Here is another type of crisis scenario described in the "What Crisis or Crisis Scenario Should I Be Planning For My Organisation?" that is in the list to handle as part of crisis management and crisis communication.
Natural threats are disturbances in the environment and nature leading to a natural crisis. They are usually beyond the scope of human control.
Natural threats are often geographical; how likely and common they happen depends primarily on which country your organization's operations are located at. Indonesia and Japan have the risk of earthquakes, Singapore has a good chance of getting haze from the Indonesian forest fires every year, Australia and California have wild fires, and China and Philippine organizations have to prepare for hurricanes, to name a few brief examples.
Thus, it is important that during risk assessment, one omits all unlikely threats and focuses on only the threats that are staples to the organization's country(s) of operations.
Some of the common threats listed under Natural Threats include but are not limited to:
- Flash Flood
- Fog/ Haze
- Heat Wave
- Tropical storm
- Weather front
- Water Spout
- Wind Storm
- Fire Storm
- Fire - Wild, Rural or Urban
- Earthquake Tremors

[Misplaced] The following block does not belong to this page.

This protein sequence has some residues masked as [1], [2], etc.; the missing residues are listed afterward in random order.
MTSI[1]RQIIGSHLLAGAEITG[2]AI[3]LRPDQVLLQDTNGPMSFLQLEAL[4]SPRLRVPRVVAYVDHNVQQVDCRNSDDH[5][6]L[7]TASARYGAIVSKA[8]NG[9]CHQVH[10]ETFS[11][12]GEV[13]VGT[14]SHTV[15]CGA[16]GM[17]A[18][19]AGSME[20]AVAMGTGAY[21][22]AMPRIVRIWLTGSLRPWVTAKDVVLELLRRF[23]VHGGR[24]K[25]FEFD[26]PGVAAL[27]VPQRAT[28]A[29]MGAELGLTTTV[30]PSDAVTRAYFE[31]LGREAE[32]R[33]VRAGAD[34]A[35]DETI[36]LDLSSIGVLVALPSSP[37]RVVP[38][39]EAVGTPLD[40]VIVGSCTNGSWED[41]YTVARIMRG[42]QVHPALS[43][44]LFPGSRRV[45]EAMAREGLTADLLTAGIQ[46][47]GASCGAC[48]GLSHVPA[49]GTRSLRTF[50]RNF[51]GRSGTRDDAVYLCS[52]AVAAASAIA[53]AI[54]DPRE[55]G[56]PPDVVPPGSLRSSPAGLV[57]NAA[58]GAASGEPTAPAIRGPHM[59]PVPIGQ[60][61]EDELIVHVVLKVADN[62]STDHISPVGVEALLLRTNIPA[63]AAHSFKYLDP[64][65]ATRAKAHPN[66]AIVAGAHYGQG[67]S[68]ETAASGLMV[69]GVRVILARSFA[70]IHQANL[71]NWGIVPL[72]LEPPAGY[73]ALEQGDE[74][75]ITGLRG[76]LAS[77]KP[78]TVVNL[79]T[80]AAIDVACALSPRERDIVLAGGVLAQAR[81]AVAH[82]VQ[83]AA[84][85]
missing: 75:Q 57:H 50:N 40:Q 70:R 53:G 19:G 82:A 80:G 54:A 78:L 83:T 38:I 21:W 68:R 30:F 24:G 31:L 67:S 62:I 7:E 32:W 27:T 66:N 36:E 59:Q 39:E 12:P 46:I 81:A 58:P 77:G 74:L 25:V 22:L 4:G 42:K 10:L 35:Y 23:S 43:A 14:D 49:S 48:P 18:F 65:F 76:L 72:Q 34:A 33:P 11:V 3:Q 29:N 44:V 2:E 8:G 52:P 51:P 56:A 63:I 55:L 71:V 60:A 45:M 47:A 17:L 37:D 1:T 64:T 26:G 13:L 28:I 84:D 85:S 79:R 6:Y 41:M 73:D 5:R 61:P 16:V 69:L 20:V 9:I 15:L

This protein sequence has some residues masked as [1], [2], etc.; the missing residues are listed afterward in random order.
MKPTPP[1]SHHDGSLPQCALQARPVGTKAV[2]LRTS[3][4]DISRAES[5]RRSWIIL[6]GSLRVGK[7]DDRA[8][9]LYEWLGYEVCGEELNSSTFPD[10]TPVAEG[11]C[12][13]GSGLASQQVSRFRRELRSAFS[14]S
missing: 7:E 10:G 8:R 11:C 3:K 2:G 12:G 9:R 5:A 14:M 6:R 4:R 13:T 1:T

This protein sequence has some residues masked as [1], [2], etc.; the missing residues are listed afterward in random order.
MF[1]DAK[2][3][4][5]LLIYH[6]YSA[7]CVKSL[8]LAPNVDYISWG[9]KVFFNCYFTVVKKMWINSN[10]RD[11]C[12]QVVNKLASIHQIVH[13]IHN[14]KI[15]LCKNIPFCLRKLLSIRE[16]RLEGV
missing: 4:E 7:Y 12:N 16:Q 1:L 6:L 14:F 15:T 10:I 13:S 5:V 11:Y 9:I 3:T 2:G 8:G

There are two basic types of Natural threats: Those with pre-awareness where organizations know that they're coming, and those where they do not. With natural threats like Hurricanes, Blizzards, and Tropical Storms, organizations usually have some degree of pre-warning to prepare for the impending disaster.
Other natural threats, like Haze, come slowly and are of comparatively negligible impact compared to the other natural disasters. On the other hand, you have natural disasters that have limited to no pre-awareness: Earthquakes, Wild Fires, Dust storms that can catch organizations unawares.
Thus, organizations will need their Business Continuity and Crisis Management Plans prepared and updated prior to any natural threats happening.
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